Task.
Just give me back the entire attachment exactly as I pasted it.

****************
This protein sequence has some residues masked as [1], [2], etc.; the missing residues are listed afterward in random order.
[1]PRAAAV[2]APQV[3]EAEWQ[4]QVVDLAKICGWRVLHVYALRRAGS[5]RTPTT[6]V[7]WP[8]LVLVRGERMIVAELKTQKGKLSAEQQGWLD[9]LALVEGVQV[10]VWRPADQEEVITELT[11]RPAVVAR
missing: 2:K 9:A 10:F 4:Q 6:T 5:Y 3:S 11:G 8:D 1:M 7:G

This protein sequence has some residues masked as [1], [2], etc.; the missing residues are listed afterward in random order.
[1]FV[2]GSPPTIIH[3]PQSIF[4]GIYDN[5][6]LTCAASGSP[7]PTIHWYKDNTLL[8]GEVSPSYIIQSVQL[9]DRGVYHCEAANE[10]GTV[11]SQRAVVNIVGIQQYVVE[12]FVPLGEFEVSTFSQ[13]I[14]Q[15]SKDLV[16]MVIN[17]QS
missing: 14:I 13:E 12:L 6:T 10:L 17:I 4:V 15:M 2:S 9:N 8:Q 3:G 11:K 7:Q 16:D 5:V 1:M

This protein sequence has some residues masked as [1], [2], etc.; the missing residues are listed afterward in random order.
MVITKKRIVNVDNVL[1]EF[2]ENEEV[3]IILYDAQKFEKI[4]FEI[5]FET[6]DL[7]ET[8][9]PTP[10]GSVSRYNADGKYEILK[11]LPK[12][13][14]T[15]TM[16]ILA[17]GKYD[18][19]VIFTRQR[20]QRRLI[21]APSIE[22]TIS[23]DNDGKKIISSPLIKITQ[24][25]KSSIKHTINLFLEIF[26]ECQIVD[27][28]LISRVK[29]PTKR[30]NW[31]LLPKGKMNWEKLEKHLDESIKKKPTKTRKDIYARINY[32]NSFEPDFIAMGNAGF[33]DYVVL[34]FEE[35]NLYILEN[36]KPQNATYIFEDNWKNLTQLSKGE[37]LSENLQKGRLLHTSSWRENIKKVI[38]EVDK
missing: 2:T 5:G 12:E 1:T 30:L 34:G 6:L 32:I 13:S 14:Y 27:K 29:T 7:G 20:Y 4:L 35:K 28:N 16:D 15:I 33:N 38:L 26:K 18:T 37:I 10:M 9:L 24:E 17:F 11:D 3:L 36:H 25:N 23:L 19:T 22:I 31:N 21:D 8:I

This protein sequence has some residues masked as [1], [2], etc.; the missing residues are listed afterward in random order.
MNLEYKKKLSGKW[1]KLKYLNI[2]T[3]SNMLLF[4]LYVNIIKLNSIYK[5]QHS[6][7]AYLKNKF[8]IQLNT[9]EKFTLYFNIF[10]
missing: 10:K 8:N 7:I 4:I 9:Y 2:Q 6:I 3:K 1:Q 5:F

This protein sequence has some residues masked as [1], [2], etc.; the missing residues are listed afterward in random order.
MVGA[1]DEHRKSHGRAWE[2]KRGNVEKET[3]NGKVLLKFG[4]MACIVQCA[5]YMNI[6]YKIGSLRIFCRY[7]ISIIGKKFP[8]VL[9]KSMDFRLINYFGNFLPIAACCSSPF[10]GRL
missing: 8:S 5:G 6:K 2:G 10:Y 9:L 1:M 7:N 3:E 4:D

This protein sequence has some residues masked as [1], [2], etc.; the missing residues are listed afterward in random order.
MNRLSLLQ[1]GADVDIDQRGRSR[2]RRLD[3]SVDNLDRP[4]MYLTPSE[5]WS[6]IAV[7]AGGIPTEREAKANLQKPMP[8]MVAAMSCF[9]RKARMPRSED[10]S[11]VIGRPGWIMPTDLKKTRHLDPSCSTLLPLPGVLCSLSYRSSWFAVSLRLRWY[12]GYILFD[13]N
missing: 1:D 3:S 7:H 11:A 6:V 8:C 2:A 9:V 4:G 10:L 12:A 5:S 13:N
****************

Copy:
This protein sequence has some residues masked as [1], [2], etc.; the missing residues are listed afterward in random order.
[1]PRAAAV[2]APQV[3]EAEWQ[4]QVVDLAKICGWRVLHVYALRRAGS[5]RTPTT[6]V[7]WP[8]LVLVRGERMIVAELKTQKGKLSAEQQGWLD[9]LALVEGVQV[10]VWRPADQEEVITELT[11]RPAVVAR
missing: 2:K 9:A 10:F 4:Q 6:T 5:Y 3:S 11:G 8:D 1:M 7:G

This protein sequence has some residues masked as [1], [2], etc.; the missing residues are listed afterward in random order.
[1]FV[2]GSPPTIIH[3]PQSIF[4]GIYDN[5][6]LTCAASGSP[7]PTIHWYKDNTLL[8]GEVSPSYIIQSVQL[9]DRGVYHCEAANE[10]GTV[11]SQRAVVNIVGIQQYVVE[12]FVPLGEFEVSTFSQ[13]I[14]Q[15]SKDLV[16]MVIN[17]QS
missing: 14:I 13:E 12:L 6:T 10:L 17:I 4:V 15:M 2:S 9:N 8:Q 3:G 11:K 7:Q 16:D 5:V 1:M

This protein sequence has some residues masked as [1], [2], etc.; the missing residues are listed afterward in random order.
MVITKKRIVNVDNVL[1]EF[2]ENEEV[3]IILYDAQKFEKI[4]FEI[5]FET[6]DL[7]ET[8][9]PTP[10]GSVSRYNADGKYEILK[11]LPK[12][13][14]T[15]TM[16]ILA[17]GKYD[18][19]VIFTRQR[20]QRRLI[21]APSIE[22]TIS[23]DNDGKKIISSPLIKITQ[24][25]KSSIKHTINLFLEIF[26]ECQIVD[27][28]LISRVK[29]PTKR[30]NW[31]LLPKGKMNWEKLEKHLDESIKKKPTKTRKDIYARINY[32]NSFEPDFIAMGNAGF[33]DYVVL[34]FEE[35]NLYILEN[36]KPQNATYIFEDNWKNLTQLSKGE[37]LSENLQKGRLLHTSSWRENIKKVI[38]EVDK
missing: 2:T 5:G 12:E 1:T 30:L 34:G 6:L 32:I 13:S 14:Y 27:K 29:T 7:G 20:Y 4:L 35:K 28:N 16:D 15:I 33:N 38:L 26:K 18:T 37:I 10:M 9:L 24:E 17:F 11:D 3:L 36:H 25:N 23:L 19:T 22:I 31:N 21:D 8:I

This protein sequence has some residues masked as [1], [2], etc.; the missing residues are listed afterward in random order.
MNLEYKKKLSGKW[1]KLKYLNI[2]T[3]SNMLLF[4]LYVNIIKLNSIYK[5]QHS[6][7]AYLKNKF[8]IQLNT[9]EKFTLYFNIF[10]
missing: 10:K 8:N 7:I 4:I 9:Y 2:Q 6:I 3:K 1:Q 5:F

This protein sequence has some residues masked as [1], [2], etc.; the missing residues are listed afterward in random order.
MVGA[1]DEHRKSHGRAWE[2]KRGNVEKET[3]NGKVLLKFG[4]MACIVQCA[5]YMNI[6]YKIGSLRIFCRY[7]ISIIGKKFP[8]VL[9]KSMDFRLINYFGNFLPIAACCSSPF[10]GRL
missing: 8:S 5:G 6:K 2:G 10:Y 9:L 1:M 7:N 3:E 4:D

This protein sequence has some residues masked as [1], [2], etc.; the missing residues are listed afterward in random order.
MNRLSLLQ[1]GADVDIDQRGRSR[2]RRLD[3]SVDNLDRP[4]MYLTPSE[5]WS[6]IAV[7]AGGIPTEREAKANLQKPMP[8]MVAAMSCF[9]RKARMPRSED[10]S[11]VIGRPGWIMPTDLKKTRHLDPSCSTLLPLPGVLCSLSYRSSWFAVSLRLRWY[12]GYILFD[13]N
missing: 1:D 3:S 7:H 11:A 6:V 8:C 2:A 9:V 4:G 10:L 12:A 5:S 13:N